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Nourish Your Spa
By: Anna Maltby
Posted: May 30, 2008, from the June 2008 issue of Skin Inc. magazine.
page 4 of 5
The Center for Science in the Public Interest, a nonprofit nutrition advocate and research organization, publishes 10 issues of its Nutrition Action Healthletter each year, and you can subscribe for a mere $10. Harvard Medical School puts out the monthly Harvard Women’s Health Watch for $28 per year, which contains articles about everything from exercise to dietary supplements.
“These are inexpensive and consumer-friendly, with informative stories, and they’re great to carry along with the glossies,” Bazilian says. Even mainstream consumer magazines such as Cooking Light and Eating Well can provide your clients with helpful, educational reading material that will help them use food to extend the benefits of their spa treatments into their everyday lives.
Educated spa-goers aren’t just interested in general nutrition—they’re also highly concerned about the environment, organic food and sustainable agriculture. According to Kleist, the six-acre organic Rancho Tres Estrellas farm at Rancho La Puerta in Mexico’s Baja California is an ideal to strive toward. The farm provides fresh fruits and vegetables for guests at the spa, who can also visit it in order to learn more about organic gardening. “More spas are taking a hard look at their food sources, and considering utilizing local farms or their own gardening as much as possible,” Kleist says. If that’s just not practical for your budget or your location, you can still provide organic and healthy food, drinks and snacks for clients. “Offer green or black tea for antioxidants between treatments,” Lam suggests.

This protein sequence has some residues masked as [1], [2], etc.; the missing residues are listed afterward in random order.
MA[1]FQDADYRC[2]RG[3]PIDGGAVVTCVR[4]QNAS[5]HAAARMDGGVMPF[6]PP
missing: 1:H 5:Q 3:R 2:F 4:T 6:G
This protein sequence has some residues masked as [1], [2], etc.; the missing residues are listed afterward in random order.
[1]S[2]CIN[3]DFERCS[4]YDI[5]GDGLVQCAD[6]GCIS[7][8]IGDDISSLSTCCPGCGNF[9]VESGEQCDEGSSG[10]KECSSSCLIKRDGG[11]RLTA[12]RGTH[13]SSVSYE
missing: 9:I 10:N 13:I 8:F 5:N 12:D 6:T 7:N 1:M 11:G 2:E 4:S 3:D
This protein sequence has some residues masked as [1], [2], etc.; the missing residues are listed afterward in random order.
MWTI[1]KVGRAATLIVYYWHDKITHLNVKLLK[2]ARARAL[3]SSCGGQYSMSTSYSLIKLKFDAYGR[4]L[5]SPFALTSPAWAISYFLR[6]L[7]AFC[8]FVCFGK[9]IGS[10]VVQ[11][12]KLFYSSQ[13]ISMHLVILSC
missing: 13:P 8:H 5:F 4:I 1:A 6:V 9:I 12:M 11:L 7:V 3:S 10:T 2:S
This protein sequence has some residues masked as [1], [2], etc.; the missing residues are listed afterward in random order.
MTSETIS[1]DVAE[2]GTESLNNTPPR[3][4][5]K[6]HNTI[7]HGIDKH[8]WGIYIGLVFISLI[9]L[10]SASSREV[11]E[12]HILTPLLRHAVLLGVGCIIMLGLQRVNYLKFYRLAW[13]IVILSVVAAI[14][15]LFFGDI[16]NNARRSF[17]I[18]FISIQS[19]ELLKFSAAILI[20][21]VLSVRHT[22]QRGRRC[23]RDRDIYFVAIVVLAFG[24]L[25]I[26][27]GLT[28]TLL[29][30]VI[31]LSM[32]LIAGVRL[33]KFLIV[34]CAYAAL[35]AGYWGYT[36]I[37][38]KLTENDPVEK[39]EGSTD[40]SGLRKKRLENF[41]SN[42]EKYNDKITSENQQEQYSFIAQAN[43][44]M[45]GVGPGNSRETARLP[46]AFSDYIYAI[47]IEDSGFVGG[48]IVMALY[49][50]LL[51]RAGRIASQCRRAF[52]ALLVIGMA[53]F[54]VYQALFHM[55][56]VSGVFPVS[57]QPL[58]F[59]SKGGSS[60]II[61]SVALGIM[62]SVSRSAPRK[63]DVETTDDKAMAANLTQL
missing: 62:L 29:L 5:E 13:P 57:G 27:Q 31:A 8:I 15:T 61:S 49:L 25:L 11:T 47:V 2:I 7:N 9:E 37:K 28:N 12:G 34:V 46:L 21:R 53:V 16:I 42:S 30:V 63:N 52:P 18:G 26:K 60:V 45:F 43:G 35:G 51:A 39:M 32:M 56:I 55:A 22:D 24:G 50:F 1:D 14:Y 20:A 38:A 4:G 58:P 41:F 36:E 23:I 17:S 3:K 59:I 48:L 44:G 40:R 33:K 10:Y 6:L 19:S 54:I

One of the best ways to increase client satisfaction and return visits is to offer items that spa-goers can take home with them in order to encourage healthy eating away from your business. “Keep in mind what happens after they leave the spa,” Kleist says. Lam suggests selling supplements, such as omega-3 capsules and soluble fiber products, in your retail area. “People go to the health food store to buy these things anyway,” Lam says, and if nutrition’s on their mind at the spa, it’s a convenient time to buy.
But supplements aren’t the only way to help clients boost their nutrition at home—spa food is becoming more and more high end. “Health food used to be boring, but that’s not what spa cuisine is like,” Bazilian says. “It’s colorful, nutritious, delicious, beautiful and engaging.” After enjoying your meals, clients will be pleased to see your spa offering recipe cards to take home.